I’ve always marveled at how Queen Sugar’s writing transcends the scene and sticks to your spirit like soul food. It keeps you returning week after week, and tonight’s episode is proof of that. In “Caroling Dusk,” written by Davita Scarlett, the silver lining is the Bordelons navigating these chapters in their lives and relationships—or, as Nova (Rutina Wesley) puts it, coloring the blank slates they’ve been given.
In a therapy session, Charley (Dawn-Lyen Gardner), after being stood up by Micah (Nicholas L. Ashe)—who’s in New Orleans for a service project with Nova—is forced to open up about the inner workings of her personality. Her sternness, the need she has for things to be in order, stems from the level of perfection her mother expected of her. She argues that she’s raising her son in contrast to how she was raised, drawing a line between excellence and perfection, and not repeating generational patterns. The question is whether Micah truly knows that, and whether Charley can ever allow herself to be free of such restrictions altogether.
After Nova (Rutina Wesley) receives a call from an agitated and stammering Charley, upset that Nova caused Micah to miss the session, she immediately arrives at her apartment. The sisters have progressed greatly since reuniting in Season One after the death of their father, often butting heads and arguing over their father’s legacy. Nova lifts the energy through one of her rituals, setting the tone as they talk about growing pains and the molds they’re breaking free of: namely, the story of Charley quitting piano in the middle of a recital, to the disappointment of her mother.
Nova: “Your mama made you a control freak but you have a blank slate with yourself and with Micah. Color it how you want.”
Charley: “You make it sound so easy.”
Nova: “Nah, it ain’t easy.”
Charley reminds Nova that she, too, has a blank slate to color, leaving Nova quiet but possibly acknowledging the appeal of her colleague, Dr. Robert DuBois (Alimi Ballard)—who she met in “What Do I Care or Morning”—saying that he likes her. We saw her mourning the loss of her relationship in the season premiere with a series of one-night stands, and she remains hesitant to reciprocate DuBois’ feelings until the end of the episode.
Another heartfelt reciprocation of sentiments comes as Davis (Timon Kyle Durrett) and Micah mend their father-son relationship, opening up about their personal struggles through their shared love: basketball. It’s a distinct approach to talk honestly like men; one shot equals one question. It’s a parallel to a moment in Season One when Charley and Micah are confronted by Davis in the same gymnasium where Micah says to his father, “I don’t need you.”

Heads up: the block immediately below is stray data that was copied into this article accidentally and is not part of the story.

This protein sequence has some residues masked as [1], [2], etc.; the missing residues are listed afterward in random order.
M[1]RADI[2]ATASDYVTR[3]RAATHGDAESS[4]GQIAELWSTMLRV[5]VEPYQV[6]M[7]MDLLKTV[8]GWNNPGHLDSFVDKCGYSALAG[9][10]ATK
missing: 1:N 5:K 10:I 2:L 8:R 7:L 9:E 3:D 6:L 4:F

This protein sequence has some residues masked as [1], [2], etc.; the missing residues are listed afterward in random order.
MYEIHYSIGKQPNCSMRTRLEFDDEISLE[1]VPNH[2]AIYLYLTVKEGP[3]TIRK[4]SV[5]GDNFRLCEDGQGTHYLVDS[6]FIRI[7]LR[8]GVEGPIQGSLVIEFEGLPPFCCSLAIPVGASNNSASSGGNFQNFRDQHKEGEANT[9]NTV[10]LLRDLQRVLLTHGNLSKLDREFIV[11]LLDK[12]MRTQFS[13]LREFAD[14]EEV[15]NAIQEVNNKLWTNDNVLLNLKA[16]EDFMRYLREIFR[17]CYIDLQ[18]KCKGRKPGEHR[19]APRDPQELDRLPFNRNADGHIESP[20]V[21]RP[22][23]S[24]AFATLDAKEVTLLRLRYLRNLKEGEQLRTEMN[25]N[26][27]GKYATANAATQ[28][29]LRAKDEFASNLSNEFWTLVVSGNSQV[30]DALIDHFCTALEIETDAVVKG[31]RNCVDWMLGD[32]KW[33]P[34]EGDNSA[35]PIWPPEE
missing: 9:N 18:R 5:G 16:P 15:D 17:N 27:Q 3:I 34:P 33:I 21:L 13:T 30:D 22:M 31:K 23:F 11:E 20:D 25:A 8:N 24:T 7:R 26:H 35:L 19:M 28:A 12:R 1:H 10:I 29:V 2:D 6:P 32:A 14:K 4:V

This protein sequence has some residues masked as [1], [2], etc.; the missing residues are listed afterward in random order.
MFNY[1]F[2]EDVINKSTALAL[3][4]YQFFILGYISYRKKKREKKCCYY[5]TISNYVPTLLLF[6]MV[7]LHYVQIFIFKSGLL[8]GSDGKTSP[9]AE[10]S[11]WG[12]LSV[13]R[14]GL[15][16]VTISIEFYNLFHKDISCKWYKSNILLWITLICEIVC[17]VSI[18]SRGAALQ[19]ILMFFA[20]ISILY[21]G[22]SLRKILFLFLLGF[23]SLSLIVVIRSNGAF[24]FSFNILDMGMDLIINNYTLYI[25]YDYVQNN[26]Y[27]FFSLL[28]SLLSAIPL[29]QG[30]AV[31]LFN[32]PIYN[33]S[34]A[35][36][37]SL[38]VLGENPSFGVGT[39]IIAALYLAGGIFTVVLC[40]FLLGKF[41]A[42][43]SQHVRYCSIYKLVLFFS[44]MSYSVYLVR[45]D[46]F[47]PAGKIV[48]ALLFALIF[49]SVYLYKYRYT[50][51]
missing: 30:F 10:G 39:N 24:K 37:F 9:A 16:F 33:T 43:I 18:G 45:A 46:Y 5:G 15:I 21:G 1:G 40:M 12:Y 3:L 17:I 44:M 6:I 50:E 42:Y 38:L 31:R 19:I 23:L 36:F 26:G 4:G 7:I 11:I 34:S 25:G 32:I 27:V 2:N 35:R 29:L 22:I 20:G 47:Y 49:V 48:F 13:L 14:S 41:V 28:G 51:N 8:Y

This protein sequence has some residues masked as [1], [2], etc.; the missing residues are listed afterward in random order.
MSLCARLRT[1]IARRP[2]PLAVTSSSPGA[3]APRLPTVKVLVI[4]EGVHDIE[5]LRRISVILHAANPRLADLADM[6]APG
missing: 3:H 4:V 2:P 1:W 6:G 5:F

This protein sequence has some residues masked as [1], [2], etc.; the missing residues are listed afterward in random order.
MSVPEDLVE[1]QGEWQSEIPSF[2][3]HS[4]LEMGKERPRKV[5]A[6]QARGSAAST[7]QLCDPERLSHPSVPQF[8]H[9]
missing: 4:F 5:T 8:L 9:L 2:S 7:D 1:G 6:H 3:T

It continues with Aunt Vi (Tina Lifford), who’s in the early stages of starting her pie business, stepping outside of her comfort zone (managing the High Yellow) with the encouragement of Hollywood (Omar J. Dorsey). From the start, she’s uneasy, second-guessing herself throughout of the episode after facing countless rejections, but Hollywood sees her potential. He reminds her, as Nova once did, that she must learn to put herself and her dreams first, breaking away from the being the peacekeeper of the Bordelon family—a familiar problem for matriarchs who bear the responsibility of holding their loved ones together. For once, Aunt Vi is traveling unchartered territory, and you immediately cheer her for trying.
A highlight of the episode is the continuous tug-of-war between Ralph Angel (Kofi Siriboe) and Darla (Bianca Lawson), who seem to have two completely different definitions of how they want to fit into each other’s lives. On one hand, Ralph Angel’s prize is having the success of the farm under his direction and growing his family with Darla. Darla, on the other hand, stands firm on the line she drew earlier this season: She makes it clear that she wants not to be rescued, but to be able to stand on her own and not become dependent on him for the sake of her sobriety. No matter how many times he tries to extend the rope to rescue her, especially after she loses her job, she won’t grasp it.
Darla throws away Blue’s (Ethan Hutchison) beloved doll, Kenya, believing now that she’s in his life he no longer needs it to pacify him, so angering Ralph Angel that he drives into town to dig through the trash. When police officers catch him, one of them recognizes him—a childhood friend named Antoine, who says Ralph Angel had his back growing up. He reveals to him as they reminisce that he envisions a life with Darla and how her decision not to blur the lines makes their relationship difficult.
“I want it all with this girl, man. House, farm, kids, whole nine. All of it.” —Ralph Angel
Their conversation gravitates toward how hard Antoine had it growing up because of his sexual orientation and how Ralph Angel wants to keep his son close, always, saying he’ll “Let him do whatever he wants, be whatever he wanna be.” As I wrote about Queen Sugar’s ability to showcase the many facets of black men, this moment showed the depths of Ralph Angel’s genuine nature and the impact his protection had on his friend.
As Antoine puts it, and as all of the characters struggle with, “Everybody out here trying to do the best they can. Ain’t easy for nobody.”
Ashley G. Terrell is a freelance entertainment writer based in Michigan. Her work has appeared in Ebony Magazine, The Huffington Post, Black Girl Nerds, and more. She is currently working on her first novel and is the creator of the blog, The Carefree Black Girl Chronicles of ASHLEMONADE. You can follow her on Twitter.